UNC Drag Returns After COVID-19 Hiatus With Big Attitudes and Big Wigs

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UNC alumna and drag performer Zimmorah shows off to a gathered crowd October 20. Photo by Annabel Attridge.

University of Northern Colorado students were excited to celebrate the return to in-person events with Spectrum’s 11th annual drag show on Oct. 20. The yearly event took a break last year due to pandemic restrictions, but returned with masks and other safety measures to great applause.

Spectrum, UNC’s student organization for LGBTQ+ students, hosts the drag show as a fundraiser for their annual Queer Prom in the spring. This year’s drag show raised $541 for resources and decorations.

The show featured both professional and student performers, and included complex drag routines, personal stories and Q&A sessions. Questions ranged from how to correct people when they use the wrong pronouns to how to promote a GoFundMe page for transition-related expenses.

Denver drag queens Jessica L’Whor and Khrys’taaal returned to host the show, sharing advice and discussing what they did during the pandemic. Khrys’taaal opened up about a particularly difficult year, including the loss of multiple family members to COVID-19 and a torn Achilles tendon. After a long recovery process, Khrys’taaal has returned triumphant to drag, and will begin a professional wrestling career under the name Remy D.

Alumni queens Zimmorah and Soña Rita returned to the stage at UNC after making their starts at Spectrum’s drag show. Both are regular performers at Greeley Does Drag events at Patrick’s Irish Pub, and their podcast “What The Drag?” has garnered attention from new fans.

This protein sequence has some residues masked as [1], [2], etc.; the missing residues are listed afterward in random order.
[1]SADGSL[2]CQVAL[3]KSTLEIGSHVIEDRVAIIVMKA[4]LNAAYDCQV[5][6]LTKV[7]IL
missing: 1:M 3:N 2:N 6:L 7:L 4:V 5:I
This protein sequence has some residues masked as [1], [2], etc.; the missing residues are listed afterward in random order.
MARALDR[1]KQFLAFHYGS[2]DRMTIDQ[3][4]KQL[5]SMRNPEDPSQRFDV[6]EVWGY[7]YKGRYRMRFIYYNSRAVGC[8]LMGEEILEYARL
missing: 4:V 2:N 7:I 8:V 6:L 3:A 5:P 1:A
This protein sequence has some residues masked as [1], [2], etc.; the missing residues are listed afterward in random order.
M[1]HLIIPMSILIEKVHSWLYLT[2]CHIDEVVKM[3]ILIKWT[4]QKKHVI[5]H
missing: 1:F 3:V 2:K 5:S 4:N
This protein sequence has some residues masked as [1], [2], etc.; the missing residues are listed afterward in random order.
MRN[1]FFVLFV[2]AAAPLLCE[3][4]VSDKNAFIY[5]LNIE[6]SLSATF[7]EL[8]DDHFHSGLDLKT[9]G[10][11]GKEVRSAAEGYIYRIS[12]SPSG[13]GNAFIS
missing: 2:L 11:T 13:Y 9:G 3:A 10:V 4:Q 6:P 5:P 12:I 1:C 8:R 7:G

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Zimmorah offered advice to drag performers just beginning their careers.

“Get out there! There’s drag beyond the UNC show,” she said.

This year was the first performance since the beginning of the pandemic, and it offered another first: the first time the show was livestreamed to Facebook. Attendees were asked to turn their phones off to save bandwidth for the video, as some attendees wanted to experience drag without potential exposure to large crowds.

After the show, attendees were able to take photos with performers and purchase merchandise to support each queen. Both the livestream and the photo booth were sponsored by UNC’s Residence Hall Association.

Routines from performers ranged from practiced dance routines to complex performances with costume changes and audience interactions. Some drag duos coordinated their costumes and lip syncing to great effect, while others incorporated toppling furniture and dead drops into their numbers.

Northern Colorado’s drag community is expanding, and shows like the ones offered at UNC give performers the opportunity to get their names out there and perform for a crowd.

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